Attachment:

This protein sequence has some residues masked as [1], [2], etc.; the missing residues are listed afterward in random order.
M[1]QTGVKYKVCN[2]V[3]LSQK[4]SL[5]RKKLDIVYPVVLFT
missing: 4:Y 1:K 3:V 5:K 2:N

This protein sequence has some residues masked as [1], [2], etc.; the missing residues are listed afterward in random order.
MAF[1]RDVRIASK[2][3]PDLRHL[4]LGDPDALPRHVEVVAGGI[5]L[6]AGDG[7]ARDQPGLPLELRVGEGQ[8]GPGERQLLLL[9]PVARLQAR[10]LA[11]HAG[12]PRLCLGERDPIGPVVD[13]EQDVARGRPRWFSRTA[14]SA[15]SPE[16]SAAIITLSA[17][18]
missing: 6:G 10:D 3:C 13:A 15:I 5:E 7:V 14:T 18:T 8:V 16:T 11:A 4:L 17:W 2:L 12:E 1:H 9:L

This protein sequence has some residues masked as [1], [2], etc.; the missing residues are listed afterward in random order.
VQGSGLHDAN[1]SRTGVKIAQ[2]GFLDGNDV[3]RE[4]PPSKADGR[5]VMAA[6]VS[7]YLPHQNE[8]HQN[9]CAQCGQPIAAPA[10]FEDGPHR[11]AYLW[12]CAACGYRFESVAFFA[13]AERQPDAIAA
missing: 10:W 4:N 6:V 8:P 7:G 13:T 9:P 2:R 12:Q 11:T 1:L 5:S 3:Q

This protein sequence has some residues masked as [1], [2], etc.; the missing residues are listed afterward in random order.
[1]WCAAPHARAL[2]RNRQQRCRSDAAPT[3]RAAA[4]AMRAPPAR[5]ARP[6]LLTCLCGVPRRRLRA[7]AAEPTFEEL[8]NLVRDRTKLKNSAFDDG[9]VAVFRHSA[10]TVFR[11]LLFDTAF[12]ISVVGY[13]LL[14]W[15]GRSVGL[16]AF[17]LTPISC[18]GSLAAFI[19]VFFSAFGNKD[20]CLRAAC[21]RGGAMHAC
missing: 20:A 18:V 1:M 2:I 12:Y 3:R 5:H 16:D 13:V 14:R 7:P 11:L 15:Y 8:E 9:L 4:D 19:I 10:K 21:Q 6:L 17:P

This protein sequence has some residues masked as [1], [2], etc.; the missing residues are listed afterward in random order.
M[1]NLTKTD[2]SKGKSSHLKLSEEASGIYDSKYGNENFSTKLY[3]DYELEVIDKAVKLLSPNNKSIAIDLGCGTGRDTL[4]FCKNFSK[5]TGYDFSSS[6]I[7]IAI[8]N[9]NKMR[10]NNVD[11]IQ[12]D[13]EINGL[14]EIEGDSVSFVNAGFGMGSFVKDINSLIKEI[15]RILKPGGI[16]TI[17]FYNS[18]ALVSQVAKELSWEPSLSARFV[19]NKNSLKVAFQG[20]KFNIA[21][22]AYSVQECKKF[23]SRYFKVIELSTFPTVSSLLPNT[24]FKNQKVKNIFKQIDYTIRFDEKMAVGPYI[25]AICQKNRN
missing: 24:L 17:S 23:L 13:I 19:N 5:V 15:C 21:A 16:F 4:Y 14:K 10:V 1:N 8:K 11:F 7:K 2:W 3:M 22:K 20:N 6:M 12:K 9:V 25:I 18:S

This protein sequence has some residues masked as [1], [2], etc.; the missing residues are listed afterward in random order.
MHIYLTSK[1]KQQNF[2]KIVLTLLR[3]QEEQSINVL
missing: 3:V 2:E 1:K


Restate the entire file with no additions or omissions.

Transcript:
This protein sequence has some residues masked as [1], [2], etc.; the missing residues are listed afterward in random order.
M[1]QTGVKYKVCN[2]V[3]LSQK[4]SL[5]RKKLDIVYPVVLFT
missing: 4:Y 1:K 3:V 5:K 2:N

This protein sequence has some residues masked as [1], [2], etc.; the missing residues are listed afterward in random order.
MAF[1]RDVRIASK[2][3]PDLRHL[4]LGDPDALPRHVEVVAGGI[5]L[6]AGDG[7]ARDQPGLPLELRVGEGQ[8]GPGERQLLLL[9]PVARLQAR[10]LA[11]HAG[12]PRLCLGERDPIGPVVD[13]EQDVARGRPRWFSRTA[14]SA[15]SPE[16]SAAIITLSA[17][18]
missing: 6:G 10:D 3:C 13:A 15:I 5:E 7:V 14:T 18:T 8:V 16:T 11:A 4:L 17:W 2:L 12:E 1:H 9:L

This protein sequence has some residues masked as [1], [2], etc.; the missing residues are listed afterward in random order.
VQGSGLHDAN[1]SRTGVKIAQ[2]GFLDGNDV[3]RE[4]PPSKADGR[5]VMAA[6]VS[7]YLPHQNE[8]HQN[9]CAQCGQPIAAPA[10]FEDGPHR[11]AYLW[12]CAACGYRFESVAFFA[13]AERQPDAIAA
missing: 10:W 4:N 6:V 8:P 7:G 13:T 9:P 2:R 12:Q 11:T 1:L 5:S 3:Q

This protein sequence has some residues masked as [1], [2], etc.; the missing residues are listed afterward in random order.
[1]WCAAPHARAL[2]RNRQQRCRSDAAPT[3]RAAA[4]AMRAPPAR[5]ARP[6]LLTCLCGVPRRRLRA[7]AAEPTFEEL[8]NLVRDRTKLKNSAFDDG[9]VAVFRHSA[10]TVFR[11]LLFDTAF[12]ISVVGY[13]LL[14]W[15]GRSVGL[16]AF[17]LTPISC[18]GSLAAFI[19]VFFSAFGNKD[20]CLRAAC[21]RGGAMHAC
missing: 20:A 18:V 1:M 2:I 12:Y 3:R 5:H 16:D 13:V 14:R 7:P 11:L 15:Y 8:E 9:L 4:D 19:I 10:K 21:Q 6:L 17:P

This protein sequence has some residues masked as [1], [2], etc.; the missing residues are listed afterward in random order.
M[1]NLTKTD[2]SKGKSSHLKLSEEASGIYDSKYGNENFSTKLY[3]DYELEVIDKAVKLLSPNNKSIAIDLGCGTGRDTL[4]FCKNFSK[5]TGYDFSSS[6]I[7]IAI[8]N[9]NKMR[10]NNVD[11]IQ[12]D[13]EINGL[14]EIEGDSVSFVNAGFGMGSFVKDINSLIKEI[15]RILKPGGI[16]TI[17]FYNS[18]ALVSQVAKELSWEPSLSARFV[19]NKNSLKVAFQG[20]KFNIA[21][22]AYSVQECKKF[23]SRYFKVIELSTFPTVSSLLPNT[24]FKNQKVKNIFKQIDYTIRFDEKMAVGPYI[25]AICQKNRN
missing: 24:L 17:S 23:L 13:I 19:N 5:V 15:C 21:A 16:F 4:Y 14:K 10:V 1:N 8:K 11:F 7:K 2:W 3:M 22:K 20:N 6:M 12:K 9:V 25:I 18:S

This protein sequence has some residues masked as [1], [2], etc.; the missing residues are listed afterward in random order.
MHIYLTSK[1]KQQNF[2]KIVLTLLR[3]QEEQSINVL
missing: 3:V 2:E 1:K